Seeing Kim Jong Un centre-stage in both Singapore and Hanoi was without doubt a monumental event, but this was far from the first time North Korea had tried to be big on the international stage. Back in 1989 they hosted the 13th World Festival of Youth and Students (WFYS) from 1st – 8th July 1989.
So what is it? And why did they host it? The World Festival of Youth and Students – let’s just henceforth call it the WFYS – was an event organized by the World Federation of Democratic Youth – the WFDY (loving these acronyms). The WFDY was founded in London in 1945 as a broad international youth organization opposed to imperialism, and you could say is a little left wing!
Nowadays it might not exactly be “going strong”, but it still exists, with its last 4 yearly conferences taking place in Havana. Its (surprisingly numerous) members tend to come from the youth wings of communist/socialist countries.
Now why would North Korea want to host so a huge event? At the time Seoul had been given the 1988 Seoul Olympics, and North Korea pretty much wanted their own event.
The planning took a long time, and was somewhat epic! In the 4 years of planning for the event the world’s biggest stadium The May Day Stadium and lots of new houses to host participants were built, as well as the Youth Hotel. Serious money was spent on this!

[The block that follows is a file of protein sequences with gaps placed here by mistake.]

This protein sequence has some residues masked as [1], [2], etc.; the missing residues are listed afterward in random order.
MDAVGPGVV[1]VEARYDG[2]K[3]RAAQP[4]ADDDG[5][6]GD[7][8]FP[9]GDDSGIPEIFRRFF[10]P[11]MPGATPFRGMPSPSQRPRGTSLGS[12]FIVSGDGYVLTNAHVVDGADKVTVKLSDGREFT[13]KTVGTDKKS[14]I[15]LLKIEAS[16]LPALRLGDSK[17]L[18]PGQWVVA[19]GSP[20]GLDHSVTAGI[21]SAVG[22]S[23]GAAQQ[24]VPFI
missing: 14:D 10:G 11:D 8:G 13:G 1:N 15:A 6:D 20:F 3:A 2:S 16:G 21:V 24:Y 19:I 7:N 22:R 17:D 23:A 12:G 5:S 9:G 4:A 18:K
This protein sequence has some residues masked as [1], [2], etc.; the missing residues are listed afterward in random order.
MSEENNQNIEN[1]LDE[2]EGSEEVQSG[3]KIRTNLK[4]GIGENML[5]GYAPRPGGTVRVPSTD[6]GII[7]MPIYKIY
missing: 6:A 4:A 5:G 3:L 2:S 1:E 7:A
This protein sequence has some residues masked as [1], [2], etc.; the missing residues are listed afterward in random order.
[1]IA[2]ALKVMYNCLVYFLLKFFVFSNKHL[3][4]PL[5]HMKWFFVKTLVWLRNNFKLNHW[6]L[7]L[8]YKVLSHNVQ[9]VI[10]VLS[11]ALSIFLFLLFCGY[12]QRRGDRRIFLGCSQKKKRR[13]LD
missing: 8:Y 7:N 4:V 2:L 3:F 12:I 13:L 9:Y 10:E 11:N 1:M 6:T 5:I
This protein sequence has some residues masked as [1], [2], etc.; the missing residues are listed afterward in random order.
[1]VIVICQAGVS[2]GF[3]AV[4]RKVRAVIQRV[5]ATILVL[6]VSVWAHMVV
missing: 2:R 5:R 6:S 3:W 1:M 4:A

And then there was the Ryugyong Hotel! The infamous “Hotel of Doom”, which was supposed to be finished in time for the event, still stands unopened.
On the first of July 1989, the event duly began at the (now) world’s biggest stadium, the May Day Stadium. 22,000 young people from an impressive 177 countries went there for the 8 days of events. And the slogan for the festival? “For Anti-Imperialist Solidarity, Peace and Friendship”. Catchy!
There were a lot of elements that North Korea still rightly feels proud about with this festival, as it was not on the first one to be held in Asia, but had the first American group to visit the North since the war!
And largely the event can rightly be called a success for Pyongyang, with the only real controversy being a Danish group that unfurled a banner criticizing the human rights of North Korea. They were arrested and later released.
The rest of the 8 days involved over 100 events with a different theme each day, such as “peace”, “friendship and international solidarity” and “day of the host country”.
At the end of the event the one South Korean student who had participated crossed back over the DMZ back into South Korea, and was, as promised, arrested on arrival. North Korea then duly showed footage of her family being interviewed on TV, which caused controversy from multiple angles.
Historically, people look back in different ways on the 13th World Festival of Youth and Students, usually depending on their own political slant. But in North Korea, at least, it was certainly seen as a success, and when visiting you will often be told about it, or showed various buildings that were created for it.
And now there’s talk of a joint Korean bid for the Olympics, so who knows what the future might hold?